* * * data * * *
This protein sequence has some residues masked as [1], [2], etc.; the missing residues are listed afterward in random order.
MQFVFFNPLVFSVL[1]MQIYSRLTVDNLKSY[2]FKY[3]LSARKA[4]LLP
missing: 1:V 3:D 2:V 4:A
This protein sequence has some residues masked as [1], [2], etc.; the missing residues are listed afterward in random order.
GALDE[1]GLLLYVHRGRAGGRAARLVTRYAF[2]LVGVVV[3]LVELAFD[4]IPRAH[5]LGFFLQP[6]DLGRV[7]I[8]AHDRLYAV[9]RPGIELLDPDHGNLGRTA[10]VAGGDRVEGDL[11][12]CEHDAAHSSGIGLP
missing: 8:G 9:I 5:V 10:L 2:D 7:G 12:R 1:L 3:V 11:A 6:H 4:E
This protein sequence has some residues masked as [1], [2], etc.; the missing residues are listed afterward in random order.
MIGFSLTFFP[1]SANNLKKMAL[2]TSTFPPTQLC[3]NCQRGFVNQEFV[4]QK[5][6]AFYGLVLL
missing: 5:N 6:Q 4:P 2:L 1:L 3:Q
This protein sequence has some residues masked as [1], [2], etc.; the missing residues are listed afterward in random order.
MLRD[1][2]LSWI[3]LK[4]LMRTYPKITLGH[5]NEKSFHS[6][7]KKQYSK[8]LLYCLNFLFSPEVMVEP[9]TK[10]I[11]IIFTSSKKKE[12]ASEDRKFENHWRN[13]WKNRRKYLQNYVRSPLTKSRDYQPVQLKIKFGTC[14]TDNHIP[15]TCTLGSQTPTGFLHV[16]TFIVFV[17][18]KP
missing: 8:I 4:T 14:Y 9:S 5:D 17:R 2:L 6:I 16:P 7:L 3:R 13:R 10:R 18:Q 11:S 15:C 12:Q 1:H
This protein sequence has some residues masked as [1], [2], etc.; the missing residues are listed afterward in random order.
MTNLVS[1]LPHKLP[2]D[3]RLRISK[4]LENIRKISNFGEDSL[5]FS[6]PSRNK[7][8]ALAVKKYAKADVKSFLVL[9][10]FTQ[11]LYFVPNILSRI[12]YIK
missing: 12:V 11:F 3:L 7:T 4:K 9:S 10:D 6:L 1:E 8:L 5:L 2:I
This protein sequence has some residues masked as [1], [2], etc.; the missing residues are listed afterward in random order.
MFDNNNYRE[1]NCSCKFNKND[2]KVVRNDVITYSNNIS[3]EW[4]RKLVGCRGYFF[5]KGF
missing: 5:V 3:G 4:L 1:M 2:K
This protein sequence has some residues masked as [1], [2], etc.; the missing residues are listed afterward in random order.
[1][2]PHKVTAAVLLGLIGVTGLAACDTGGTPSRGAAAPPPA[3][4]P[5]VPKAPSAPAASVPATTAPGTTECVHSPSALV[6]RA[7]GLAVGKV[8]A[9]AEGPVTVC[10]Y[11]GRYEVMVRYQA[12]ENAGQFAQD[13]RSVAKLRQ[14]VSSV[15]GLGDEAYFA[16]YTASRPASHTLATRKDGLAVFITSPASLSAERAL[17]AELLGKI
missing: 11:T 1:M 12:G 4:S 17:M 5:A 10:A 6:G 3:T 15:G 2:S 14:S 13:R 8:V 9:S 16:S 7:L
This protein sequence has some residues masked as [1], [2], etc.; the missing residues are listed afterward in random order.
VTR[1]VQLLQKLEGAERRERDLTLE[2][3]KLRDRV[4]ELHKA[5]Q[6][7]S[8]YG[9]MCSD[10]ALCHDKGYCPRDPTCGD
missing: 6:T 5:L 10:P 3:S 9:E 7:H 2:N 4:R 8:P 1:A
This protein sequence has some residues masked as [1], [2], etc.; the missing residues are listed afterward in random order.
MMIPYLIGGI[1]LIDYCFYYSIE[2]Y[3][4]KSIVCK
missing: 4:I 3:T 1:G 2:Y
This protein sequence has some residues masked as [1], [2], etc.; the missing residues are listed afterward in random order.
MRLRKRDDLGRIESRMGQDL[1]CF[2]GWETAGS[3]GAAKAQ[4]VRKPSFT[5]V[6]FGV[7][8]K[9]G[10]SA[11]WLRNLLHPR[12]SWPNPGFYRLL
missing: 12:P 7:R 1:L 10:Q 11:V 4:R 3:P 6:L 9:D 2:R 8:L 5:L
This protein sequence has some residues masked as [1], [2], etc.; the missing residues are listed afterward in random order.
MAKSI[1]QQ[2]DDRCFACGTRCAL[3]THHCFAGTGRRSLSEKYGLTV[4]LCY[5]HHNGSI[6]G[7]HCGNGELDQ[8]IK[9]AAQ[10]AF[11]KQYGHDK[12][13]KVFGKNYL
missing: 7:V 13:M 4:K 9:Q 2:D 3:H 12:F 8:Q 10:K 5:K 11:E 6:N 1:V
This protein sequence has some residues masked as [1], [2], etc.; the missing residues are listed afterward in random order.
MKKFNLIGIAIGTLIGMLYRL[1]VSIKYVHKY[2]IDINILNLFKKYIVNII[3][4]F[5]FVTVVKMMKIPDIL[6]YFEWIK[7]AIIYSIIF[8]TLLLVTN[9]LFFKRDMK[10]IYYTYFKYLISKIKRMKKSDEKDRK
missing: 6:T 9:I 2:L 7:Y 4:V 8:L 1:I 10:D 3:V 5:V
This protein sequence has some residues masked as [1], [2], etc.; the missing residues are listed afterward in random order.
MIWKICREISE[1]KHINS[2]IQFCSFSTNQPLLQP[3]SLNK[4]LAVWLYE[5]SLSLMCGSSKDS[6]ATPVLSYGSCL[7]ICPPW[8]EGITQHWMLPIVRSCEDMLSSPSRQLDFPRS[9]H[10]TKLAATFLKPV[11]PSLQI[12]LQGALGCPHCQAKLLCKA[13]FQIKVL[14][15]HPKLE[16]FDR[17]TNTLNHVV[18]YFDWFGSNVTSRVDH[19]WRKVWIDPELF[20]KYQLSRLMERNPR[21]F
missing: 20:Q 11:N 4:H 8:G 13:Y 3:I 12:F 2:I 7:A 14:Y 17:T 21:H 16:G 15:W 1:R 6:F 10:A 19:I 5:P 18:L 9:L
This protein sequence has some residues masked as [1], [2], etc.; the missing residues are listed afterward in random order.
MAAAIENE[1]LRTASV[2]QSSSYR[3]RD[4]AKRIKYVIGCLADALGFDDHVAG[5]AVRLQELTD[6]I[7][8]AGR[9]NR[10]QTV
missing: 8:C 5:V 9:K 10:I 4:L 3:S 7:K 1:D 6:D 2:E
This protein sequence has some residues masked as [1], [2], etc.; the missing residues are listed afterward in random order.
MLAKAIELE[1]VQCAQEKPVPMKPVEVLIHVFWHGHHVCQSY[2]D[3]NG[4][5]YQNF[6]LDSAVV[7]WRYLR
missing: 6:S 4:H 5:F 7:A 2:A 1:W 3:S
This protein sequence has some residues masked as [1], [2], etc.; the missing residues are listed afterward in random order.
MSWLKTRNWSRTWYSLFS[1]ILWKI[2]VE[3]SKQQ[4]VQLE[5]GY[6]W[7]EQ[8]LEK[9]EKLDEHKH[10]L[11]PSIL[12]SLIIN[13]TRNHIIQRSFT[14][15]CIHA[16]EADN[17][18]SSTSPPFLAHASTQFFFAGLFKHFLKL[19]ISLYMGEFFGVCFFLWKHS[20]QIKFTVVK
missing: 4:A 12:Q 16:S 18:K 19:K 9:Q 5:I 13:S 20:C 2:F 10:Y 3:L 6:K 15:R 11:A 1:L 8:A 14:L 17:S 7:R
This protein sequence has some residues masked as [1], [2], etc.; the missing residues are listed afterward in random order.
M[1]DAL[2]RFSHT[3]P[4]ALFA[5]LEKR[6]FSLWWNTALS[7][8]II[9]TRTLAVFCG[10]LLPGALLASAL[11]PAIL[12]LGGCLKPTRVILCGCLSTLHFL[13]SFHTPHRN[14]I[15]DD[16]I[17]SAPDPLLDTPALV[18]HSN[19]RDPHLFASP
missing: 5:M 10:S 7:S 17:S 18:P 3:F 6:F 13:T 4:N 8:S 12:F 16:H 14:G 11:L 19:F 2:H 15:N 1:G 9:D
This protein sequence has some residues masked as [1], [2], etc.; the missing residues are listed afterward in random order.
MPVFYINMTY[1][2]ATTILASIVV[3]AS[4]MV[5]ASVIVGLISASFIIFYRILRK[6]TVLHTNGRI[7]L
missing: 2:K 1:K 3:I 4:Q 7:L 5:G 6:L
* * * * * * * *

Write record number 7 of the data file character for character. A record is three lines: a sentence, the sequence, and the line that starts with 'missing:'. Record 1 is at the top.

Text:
This protein sequence has some residues masked as [1], [2], etc.; the missing residues are listed afterward in random order.
[1][2]PHKVTAAVLLGLIGVTGLAACDTGGTPSRGAAAPPPA[3][4]P[5]VPKAPSAPAASVPATTAPGTTECVHSPSALV[6]RA[7]GLAVGKV[8]A[9]AEGPVTVC[10]Y[11]GRYEVMVRYQA[12]ENAGQFAQD[13]RSVAKLRQ[14]VSSV[15]GLGDEAYFA[16]YTASRPASHTLATRKDGLAVFITSPASLSAERAL[17]AELLGKI
missing: 11:T 1:M 12:G 4:S 17:M 5:A 10:A 6:G 3:T 15:G 2:S 14:S 13:R 8:V 9:S 16:S 7:L